Kudos to the musicians for taking on the music of John Coltrane's classic 1964 album A Love Supreme. It is widely regarded as one of the finest albums of the greatest tenor player of his generation. Well, OK, Sonny Rollins and Stan Getz.
But Trane! He was a trip man. I just caught him once at The Jazz Workshop in Boston. Not long after he died of everything July 17, 1967. Cripes that was fifty years ago during the Summer of Love. Like so many of our greatest artists there was nothing left in the tank when he checked.
That album, so full of poignant suffering and hope came from when he found religion and was trying to come clean. You still can't hear that music without being moved to tears.
Those are big shoes to fill but the dudes at Pillow made me conjure Trane. This was particularly true of a brave and awesome sax player Irvin Pierce who went beyond a simulacrum of the sound to capture the heart and soul of the music. I could hear that sound night and day for what's left of my raggedy ann life. There was also a fierce combo of pianist Matthew Clark evoking the percussive McCoy Tyner, the phenomenal and inventive Takashi Seo doubling for Trane's bass players Jimmy Garrison and Paul Chambers. Drummer Isaiah covered the sticks of Elvin Jones.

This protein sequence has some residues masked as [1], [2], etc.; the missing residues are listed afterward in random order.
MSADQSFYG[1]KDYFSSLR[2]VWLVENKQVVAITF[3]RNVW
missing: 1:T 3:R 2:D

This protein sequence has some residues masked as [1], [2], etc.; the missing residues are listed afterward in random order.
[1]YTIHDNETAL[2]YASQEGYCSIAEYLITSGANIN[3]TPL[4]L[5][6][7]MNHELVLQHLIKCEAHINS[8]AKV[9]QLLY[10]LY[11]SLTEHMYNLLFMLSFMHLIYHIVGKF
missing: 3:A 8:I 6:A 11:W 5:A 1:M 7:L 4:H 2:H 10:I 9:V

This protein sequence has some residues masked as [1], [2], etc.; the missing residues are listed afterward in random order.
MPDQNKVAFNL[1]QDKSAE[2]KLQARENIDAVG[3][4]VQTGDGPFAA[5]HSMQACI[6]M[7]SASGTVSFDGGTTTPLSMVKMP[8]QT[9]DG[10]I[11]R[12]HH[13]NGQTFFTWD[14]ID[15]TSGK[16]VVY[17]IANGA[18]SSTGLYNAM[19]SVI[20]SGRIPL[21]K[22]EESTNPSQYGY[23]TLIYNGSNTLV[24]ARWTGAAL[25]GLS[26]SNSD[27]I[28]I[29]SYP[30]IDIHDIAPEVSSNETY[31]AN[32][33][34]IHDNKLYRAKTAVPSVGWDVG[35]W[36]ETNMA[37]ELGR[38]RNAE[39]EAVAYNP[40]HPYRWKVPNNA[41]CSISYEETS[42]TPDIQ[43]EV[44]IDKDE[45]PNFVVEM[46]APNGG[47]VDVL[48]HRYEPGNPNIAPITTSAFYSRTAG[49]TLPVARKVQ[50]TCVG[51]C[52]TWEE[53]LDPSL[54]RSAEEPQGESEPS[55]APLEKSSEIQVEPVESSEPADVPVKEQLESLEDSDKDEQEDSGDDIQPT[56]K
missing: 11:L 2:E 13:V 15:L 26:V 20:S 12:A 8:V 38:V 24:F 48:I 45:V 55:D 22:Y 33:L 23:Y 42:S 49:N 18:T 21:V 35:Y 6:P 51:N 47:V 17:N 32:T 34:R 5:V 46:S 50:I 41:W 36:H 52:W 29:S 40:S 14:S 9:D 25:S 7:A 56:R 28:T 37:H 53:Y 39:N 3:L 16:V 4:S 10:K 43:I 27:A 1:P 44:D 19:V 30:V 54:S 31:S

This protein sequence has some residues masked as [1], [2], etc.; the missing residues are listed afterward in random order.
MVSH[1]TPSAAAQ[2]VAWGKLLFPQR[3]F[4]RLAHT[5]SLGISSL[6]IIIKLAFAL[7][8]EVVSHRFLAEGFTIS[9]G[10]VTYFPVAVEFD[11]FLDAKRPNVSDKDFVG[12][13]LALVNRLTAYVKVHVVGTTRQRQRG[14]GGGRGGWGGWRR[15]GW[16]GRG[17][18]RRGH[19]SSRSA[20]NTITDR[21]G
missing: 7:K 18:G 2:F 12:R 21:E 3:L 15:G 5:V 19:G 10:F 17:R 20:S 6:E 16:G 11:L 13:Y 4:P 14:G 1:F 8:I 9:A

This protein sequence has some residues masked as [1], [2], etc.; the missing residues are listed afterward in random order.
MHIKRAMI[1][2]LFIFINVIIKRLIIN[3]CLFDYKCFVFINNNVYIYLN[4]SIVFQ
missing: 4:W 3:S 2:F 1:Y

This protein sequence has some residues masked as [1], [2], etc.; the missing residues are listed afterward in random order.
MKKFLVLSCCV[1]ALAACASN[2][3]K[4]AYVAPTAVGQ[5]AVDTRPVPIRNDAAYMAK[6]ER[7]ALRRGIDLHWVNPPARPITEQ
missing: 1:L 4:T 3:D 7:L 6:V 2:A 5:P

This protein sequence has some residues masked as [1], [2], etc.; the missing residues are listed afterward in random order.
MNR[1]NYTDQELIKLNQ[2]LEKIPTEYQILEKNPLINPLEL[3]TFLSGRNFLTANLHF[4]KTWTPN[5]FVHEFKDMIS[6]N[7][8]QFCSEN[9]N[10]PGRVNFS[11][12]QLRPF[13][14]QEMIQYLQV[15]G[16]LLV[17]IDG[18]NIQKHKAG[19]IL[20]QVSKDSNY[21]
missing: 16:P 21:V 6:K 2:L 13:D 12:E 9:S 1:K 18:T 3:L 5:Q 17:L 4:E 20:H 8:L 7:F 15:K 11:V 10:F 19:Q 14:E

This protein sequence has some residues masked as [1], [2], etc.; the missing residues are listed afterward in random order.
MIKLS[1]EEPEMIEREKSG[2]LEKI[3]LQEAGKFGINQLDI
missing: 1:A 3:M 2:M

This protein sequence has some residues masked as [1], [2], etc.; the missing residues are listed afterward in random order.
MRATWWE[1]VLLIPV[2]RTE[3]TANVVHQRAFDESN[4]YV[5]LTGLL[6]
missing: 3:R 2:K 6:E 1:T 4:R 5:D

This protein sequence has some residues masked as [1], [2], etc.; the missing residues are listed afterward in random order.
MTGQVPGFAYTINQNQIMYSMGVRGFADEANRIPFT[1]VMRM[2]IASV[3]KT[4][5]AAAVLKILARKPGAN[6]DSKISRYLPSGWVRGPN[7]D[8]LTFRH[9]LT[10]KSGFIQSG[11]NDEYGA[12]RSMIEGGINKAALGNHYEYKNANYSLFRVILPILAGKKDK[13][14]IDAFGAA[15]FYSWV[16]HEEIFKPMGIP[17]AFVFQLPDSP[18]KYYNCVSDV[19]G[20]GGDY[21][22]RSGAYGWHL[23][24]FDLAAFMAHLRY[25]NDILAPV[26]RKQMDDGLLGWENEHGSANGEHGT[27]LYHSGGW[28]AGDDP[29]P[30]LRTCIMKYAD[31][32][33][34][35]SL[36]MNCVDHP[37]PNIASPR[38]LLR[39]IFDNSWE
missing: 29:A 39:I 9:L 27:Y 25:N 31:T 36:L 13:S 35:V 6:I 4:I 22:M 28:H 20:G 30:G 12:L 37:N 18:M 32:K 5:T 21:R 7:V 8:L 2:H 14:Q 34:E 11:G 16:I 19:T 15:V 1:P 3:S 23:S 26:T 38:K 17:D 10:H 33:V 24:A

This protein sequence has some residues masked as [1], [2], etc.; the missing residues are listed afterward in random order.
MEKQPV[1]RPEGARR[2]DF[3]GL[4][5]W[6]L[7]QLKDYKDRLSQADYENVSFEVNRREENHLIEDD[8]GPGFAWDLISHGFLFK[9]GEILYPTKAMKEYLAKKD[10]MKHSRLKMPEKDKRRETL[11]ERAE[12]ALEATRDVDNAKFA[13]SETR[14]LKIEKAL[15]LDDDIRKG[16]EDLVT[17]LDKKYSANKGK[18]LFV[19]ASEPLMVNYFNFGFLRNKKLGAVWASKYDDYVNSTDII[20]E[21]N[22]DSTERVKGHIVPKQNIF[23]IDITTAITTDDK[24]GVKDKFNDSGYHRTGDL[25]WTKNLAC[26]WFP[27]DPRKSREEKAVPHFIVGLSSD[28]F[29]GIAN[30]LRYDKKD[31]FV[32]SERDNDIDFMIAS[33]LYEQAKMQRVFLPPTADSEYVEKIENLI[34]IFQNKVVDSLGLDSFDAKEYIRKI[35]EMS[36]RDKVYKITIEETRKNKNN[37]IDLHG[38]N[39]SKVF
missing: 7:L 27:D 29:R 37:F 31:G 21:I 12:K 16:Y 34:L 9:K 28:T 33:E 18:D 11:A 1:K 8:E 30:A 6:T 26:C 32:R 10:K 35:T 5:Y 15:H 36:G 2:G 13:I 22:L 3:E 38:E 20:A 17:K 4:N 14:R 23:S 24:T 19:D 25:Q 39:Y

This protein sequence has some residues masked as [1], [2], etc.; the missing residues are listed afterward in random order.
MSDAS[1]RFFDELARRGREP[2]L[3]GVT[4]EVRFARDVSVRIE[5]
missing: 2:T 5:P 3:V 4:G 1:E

Until Pillow I never thought I would hear and be moved by that music again.
What an inspiration it proved to be for Taylor, a lanky, Ray Bolger scarecrow, Ian Berg, and the women Donetta Jackson and Starinah Dixon.
Quite literally, solo and as an ensemble, they danced till they dropped. The set ended with them dead on the floor soaked to the skin and gasping for breath. They gave us everything they had and then some.
But they sprung back for encores with the entire ensemble. It doesn't get much better.